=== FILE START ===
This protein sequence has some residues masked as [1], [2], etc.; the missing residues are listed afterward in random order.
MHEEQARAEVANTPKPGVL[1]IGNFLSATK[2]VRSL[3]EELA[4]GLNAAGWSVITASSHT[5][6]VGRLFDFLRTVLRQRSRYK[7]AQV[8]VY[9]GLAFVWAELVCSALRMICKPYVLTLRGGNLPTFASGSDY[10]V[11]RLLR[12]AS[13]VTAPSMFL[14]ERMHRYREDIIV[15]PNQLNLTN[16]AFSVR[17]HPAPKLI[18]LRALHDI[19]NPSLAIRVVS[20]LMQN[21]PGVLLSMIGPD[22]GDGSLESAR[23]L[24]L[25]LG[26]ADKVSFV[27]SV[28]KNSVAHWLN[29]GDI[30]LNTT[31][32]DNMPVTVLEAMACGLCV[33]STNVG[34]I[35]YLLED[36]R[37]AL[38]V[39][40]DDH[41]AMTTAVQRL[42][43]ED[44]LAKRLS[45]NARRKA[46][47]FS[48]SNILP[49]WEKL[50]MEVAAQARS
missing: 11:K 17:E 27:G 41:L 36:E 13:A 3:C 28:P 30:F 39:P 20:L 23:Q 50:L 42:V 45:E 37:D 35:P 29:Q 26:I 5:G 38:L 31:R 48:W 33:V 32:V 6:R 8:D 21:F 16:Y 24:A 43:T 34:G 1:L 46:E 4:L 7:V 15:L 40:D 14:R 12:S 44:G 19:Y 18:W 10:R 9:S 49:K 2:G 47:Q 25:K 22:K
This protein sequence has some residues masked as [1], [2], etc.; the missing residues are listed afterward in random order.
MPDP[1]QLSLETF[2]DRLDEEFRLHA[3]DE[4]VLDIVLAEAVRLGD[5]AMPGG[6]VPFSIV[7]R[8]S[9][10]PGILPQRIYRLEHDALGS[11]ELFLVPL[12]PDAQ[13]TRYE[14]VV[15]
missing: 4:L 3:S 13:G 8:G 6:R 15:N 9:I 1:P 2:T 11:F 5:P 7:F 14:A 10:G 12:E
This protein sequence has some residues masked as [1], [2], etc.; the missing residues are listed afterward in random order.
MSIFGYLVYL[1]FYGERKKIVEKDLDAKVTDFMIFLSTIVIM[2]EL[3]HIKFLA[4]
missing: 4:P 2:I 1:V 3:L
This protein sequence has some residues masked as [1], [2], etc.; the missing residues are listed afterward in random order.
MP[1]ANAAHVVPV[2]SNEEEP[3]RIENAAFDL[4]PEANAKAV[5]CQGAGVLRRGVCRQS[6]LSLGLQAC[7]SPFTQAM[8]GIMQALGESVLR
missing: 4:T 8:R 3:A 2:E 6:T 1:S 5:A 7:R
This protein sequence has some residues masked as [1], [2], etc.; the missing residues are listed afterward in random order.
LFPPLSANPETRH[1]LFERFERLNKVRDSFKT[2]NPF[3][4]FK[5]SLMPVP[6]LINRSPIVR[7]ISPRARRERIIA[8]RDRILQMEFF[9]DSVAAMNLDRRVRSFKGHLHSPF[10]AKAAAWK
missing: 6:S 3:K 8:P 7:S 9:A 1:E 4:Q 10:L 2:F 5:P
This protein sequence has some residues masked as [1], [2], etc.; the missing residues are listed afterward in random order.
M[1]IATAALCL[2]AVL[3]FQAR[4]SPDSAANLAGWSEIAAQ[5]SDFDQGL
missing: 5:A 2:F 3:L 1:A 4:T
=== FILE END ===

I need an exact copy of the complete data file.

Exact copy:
This protein sequence has some residues masked as [1], [2], etc.; the missing residues are listed afterward in random order.
MHEEQARAEVANTPKPGVL[1]IGNFLSATK[2]VRSL[3]EELA[4]GLNAAGWSVITASSHT[5][6]VGRLFDFLRTVLRQRSRYK[7]AQV[8]VY[9]GLAFVWAELVCSALRMICKPYVLTLRGGNLPTFASGSDY[10]V[11]RLLR[12]AS[13]VTAPSMFL[14]ERMHRYREDIIV[15]PNQLNLTN[16]AFSVR[17]HPAPKLI[18]LRALHDI[19]NPSLAIRVVS[20]LMQN[21]PGVLLSMIGPD[22]GDGSLESAR[23]L[24]L[25]LG[26]ADKVSFV[27]SV[28]KNSVAHWLN[29]GDI[30]LNTT[31][32]DNMPVTVLEAMACGLCV[33]STNVG[34]I[35]YLLED[36]R[37]AL[38]V[39][40]DDH[41]AMTTAVQRL[42][43]ED[44]LAKRLS[45]NARRKA[46][47]FS[48]SNILP[49]WEKL[50]MEVAAQARS
missing: 11:K 17:E 27:G 41:L 36:E 13:A 3:C 28:P 30:F 39:P 20:L 23:Q 50:L 42:V 45:E 37:D 35:P 29:Q 26:I 5:G 38:L 31:R 48:W 33:V 32:V 6:R 8:D 21:F 16:Y 24:A 43:T 34:G 1:L 46:E 4:L 7:V 15:L 40:D 14:R 12:S 44:G 19:Y 18:W 10:R 9:S 49:K 2:G 47:Q 25:K 22:K
This protein sequence has some residues masked as [1], [2], etc.; the missing residues are listed afterward in random order.
MPDP[1]QLSLETF[2]DRLDEEFRLHA[3]DE[4]VLDIVLAEAVRLGD[5]AMPGG[6]VPFSIV[7]R[8]S[9][10]PGILPQRIYRLEHDALGS[11]ELFLVPL[12]PDAQ[13]TRYE[14]VV[15]
missing: 4:L 3:S 13:G 8:G 6:R 15:N 9:I 1:P 2:T 11:F 5:P 7:F 14:A 10:G 12:E
This protein sequence has some residues masked as [1], [2], etc.; the missing residues are listed afterward in random order.
MSIFGYLVYL[1]FYGERKKIVEKDLDAKVTDFMIFLSTIVIM[2]EL[3]HIKFLA[4]
missing: 4:P 2:I 1:V 3:L
This protein sequence has some residues masked as [1], [2], etc.; the missing residues are listed afterward in random order.
MP[1]ANAAHVVPV[2]SNEEEP[3]RIENAAFDL[4]PEANAKAV[5]CQGAGVLRRGVCRQS[6]LSLGLQAC[7]SPFTQAM[8]GIMQALGESVLR
missing: 4:T 8:R 3:A 2:E 6:T 1:S 5:A 7:R
This protein sequence has some residues masked as [1], [2], etc.; the missing residues are listed afterward in random order.
LFPPLSANPETRH[1]LFERFERLNKVRDSFKT[2]NPF[3][4]FK[5]SLMPVP[6]LINRSPIVR[7]ISPRARRERIIA[8]RDRILQMEFF[9]DSVAAMNLDRRVRSFKGHLHSPF[10]AKAAAWK
missing: 6:S 3:K 8:P 7:S 9:A 1:E 4:Q 10:L 2:F 5:P
This protein sequence has some residues masked as [1], [2], etc.; the missing residues are listed afterward in random order.
M[1]IATAALCL[2]AVL[3]FQAR[4]SPDSAANLAGWSEIAAQ[5]SDFDQGL
missing: 5:A 2:F 3:L 1:A 4:T